|WO2001054216A2||Jan 18, 2001||Jul 26, 2001||Ramot University Authority For Applied Research And Industrial Development Ltd.||Fuel cell with proton conducting membrane|
|WO2001084657A2 *||Apr 27, 2001||Nov 8, 2001||HÄRING, Rima||Polymer membranes|
|WO2002004143A2||Jul 7, 2001||Jan 17, 2002||Hydro Aluminium Deutschland Gmbh||Method and device for rising casting with a sliding closure that is mounted on the mould frame|
|WO2002005370A1 *||Jul 6, 2001||Jan 17, 2002||Fuma-Tech Gmbh||Hybrid material, use of said hybrid material and method for making same|
|WO2002023646A2||Sep 10, 2001||Mar 21, 2002||University Of Connecticut||Improved membrane electrode assemblies using ionic composite membranes|
|1||Adjemian, K. T. et al., "Silicon oxide Nafion composite membranes for proton-exchange membrane fuel cell operation at 80-140 degrees C", Journal of the Electrochemical Society 2002, 149, A256-A261.|
|2||Alberti, G. et al. "Solid state protonic conductors, present main applications and future prospects", Solid State Ionics 2001, 145, 3-16.|
|3||Baradie, B. et al., "Hybrid Nafion (R)-inorganic membrane with potential applications for polymer electrolyte fuel cells", Journal of Electroanalytical Chemistry 2000, 489, 101-105.|
|4||Bonnet, B. et al., "Hybrid organic-inorganic membranes for a medium temperature fuel cell", Journal of New Materials for Electrochemical Systems 2000, 3, 87-92.|
|5||Colomer, M. T. et al., "High porosity silica xerogels prepared by a particulate sol-gel route: pore structure and proton conductivity", Journal of Non-Crystalline Solids 2001, 290, 93-104.|
|6||Corriu, R. J. P. et al., "Ordered SBA-15 mesoporous silica containing phosphonic acid groups prepared by a direct synthetic approach", Chemical Communications 2001, 763-764.|
|7||Diaz, I: et al., "A novel synthesis route of well ordered, sulfur-bearing MCM-41 catalysts involving mixtures of neutral and cationic surfactants", Microporous & Mesoporous Materials 2001, 44, 295-302.|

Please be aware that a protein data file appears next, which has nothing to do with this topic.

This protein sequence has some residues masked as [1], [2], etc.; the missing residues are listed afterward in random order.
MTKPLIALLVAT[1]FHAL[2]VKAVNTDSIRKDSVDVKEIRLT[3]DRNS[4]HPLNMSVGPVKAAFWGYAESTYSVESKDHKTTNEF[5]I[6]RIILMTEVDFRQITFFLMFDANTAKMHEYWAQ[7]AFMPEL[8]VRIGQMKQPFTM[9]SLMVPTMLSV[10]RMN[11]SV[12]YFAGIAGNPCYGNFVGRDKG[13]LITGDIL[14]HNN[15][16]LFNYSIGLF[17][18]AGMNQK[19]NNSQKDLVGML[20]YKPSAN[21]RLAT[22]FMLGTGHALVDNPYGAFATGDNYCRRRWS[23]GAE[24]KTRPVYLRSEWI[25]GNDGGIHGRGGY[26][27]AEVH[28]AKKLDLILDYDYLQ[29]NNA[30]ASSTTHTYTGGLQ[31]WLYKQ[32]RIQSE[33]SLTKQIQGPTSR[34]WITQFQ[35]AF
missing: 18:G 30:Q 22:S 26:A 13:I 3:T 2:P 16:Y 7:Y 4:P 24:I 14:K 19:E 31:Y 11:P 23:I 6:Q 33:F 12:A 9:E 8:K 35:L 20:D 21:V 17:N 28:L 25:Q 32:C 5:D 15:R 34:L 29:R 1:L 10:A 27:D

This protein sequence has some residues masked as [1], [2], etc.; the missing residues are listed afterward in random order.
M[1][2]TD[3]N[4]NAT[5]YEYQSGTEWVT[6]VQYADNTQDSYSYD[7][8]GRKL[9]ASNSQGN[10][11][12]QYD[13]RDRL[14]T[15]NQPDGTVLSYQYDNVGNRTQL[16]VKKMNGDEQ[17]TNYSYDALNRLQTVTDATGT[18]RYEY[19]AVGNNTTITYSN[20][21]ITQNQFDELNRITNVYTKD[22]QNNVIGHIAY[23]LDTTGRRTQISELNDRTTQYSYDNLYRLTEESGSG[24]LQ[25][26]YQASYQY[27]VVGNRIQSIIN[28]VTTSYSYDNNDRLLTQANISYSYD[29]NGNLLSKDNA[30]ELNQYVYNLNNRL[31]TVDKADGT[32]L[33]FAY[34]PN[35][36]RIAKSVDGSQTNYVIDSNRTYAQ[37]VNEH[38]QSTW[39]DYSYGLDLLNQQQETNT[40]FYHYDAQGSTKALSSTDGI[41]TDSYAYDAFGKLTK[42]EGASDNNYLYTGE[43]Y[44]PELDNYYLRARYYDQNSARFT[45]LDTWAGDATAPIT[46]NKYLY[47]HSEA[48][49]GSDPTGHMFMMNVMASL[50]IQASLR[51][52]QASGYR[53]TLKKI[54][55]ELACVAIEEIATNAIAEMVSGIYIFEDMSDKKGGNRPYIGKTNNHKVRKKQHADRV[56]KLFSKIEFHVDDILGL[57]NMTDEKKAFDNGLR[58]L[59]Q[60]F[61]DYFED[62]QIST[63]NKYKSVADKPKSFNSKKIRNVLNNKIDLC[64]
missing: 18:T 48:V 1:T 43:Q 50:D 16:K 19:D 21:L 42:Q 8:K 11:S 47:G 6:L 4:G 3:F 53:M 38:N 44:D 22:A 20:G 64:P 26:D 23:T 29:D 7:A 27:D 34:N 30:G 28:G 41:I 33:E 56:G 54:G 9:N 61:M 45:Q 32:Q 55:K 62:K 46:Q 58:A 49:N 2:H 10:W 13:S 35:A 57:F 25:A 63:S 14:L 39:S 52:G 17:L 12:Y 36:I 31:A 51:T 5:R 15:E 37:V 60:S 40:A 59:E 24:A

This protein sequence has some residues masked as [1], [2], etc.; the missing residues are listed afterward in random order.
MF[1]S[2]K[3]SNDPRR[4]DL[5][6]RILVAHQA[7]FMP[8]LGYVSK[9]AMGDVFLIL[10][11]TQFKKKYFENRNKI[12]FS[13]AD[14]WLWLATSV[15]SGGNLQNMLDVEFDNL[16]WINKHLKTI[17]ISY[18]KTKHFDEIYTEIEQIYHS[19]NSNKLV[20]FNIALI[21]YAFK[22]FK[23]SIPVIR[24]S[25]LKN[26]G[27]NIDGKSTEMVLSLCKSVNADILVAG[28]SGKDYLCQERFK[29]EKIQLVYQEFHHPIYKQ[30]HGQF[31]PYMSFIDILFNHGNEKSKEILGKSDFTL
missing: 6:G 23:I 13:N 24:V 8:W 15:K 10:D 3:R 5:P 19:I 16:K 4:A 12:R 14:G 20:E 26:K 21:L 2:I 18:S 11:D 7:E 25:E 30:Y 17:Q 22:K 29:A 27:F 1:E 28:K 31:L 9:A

|8||Feng, Q. W. et al., "Synthesis of polystyrene-silica hybrid mesoporous materials via the nonsurfactant-templated sol-gel process", Journal of Materials Chemistry 2000, 10, 2490-2494.|
|9||Genova-Dimitrova, P. et al., "Ionomeric membranes for proton exchange membrane fuel cell (PEMFC): sulfonated polysulfone associated with phosphatoantimonic acid", Journal of Membrane Science 2001, 185, 59-71.|
|10||Harmer, M. A. et al., "Nafion resin-silica nanocomposite solid acid catalysts. Microstructure-processing-property correlations", Green Chemistry 2000, 2, 7-14.|
|11||Jones D. J. et al., "Recent advances in the functionalisation of polybenzimidazole and polyetherketone for fuel cell applications", Journal of Membrane Science 2001, 185, 41-58.|
|12||LaConti, A.B., "Protein exchange membrane electrochemical capacitors and fuel cells for pulse power applications", Proceedings for the international Power Sources Symposium, Jun. 1992, pp. 298-301, Search Report.|
|13||Lim, M. H. et al. "Synthesis of ordered microporous silicates with organosulfur surface groups and their applications as solid acid catalysts", Chemistry of Materials 1998, 10, 467-470.|
|14||Margolese, D. et al., "Direct syntheses of ordered SBA-15 mesoporous silica containing sulfonic acid groups", Chemistry of Materials 2000, 12, 2448-2459.|
|15||Matsuda, A. et al., "Proton conductivity of acid-impregnated mesoporous silica gels prepared using surfactants as a template", Solid State Ionics 2001, 145, 135-140.|
|16||Matsuda, A. et al., Sol-gel derived porous silica gels impregnated with sulfuric acid-Pore structure and proton conductivities at medium temperatures, Journal of the Electrochemical Society 2002, 149, E292-E297.|
|17||Matsuda, A. et al., Sol-gel derived porous silica gels impregnated with sulfuric acid—Pore structure and proton conductivities at medium temperatures, Journal of the Electrochemical Society 2002, 149, E292-E297.|
|18||Mauritz, K. A. "[Perfluorosulfonate ionomer]/silicate hybrid membranes via base-catalyzed in situ sol-gel process for tetraethylorthosilicate", Journal of Membrane Science 2000, 168, 39-51.|
|19||Melde, B. J. et al. "Mesoporous sieves with unified hybrid inorganic/organic frameworks", Chemistry of Materials 1999, 11, 3302-3308.|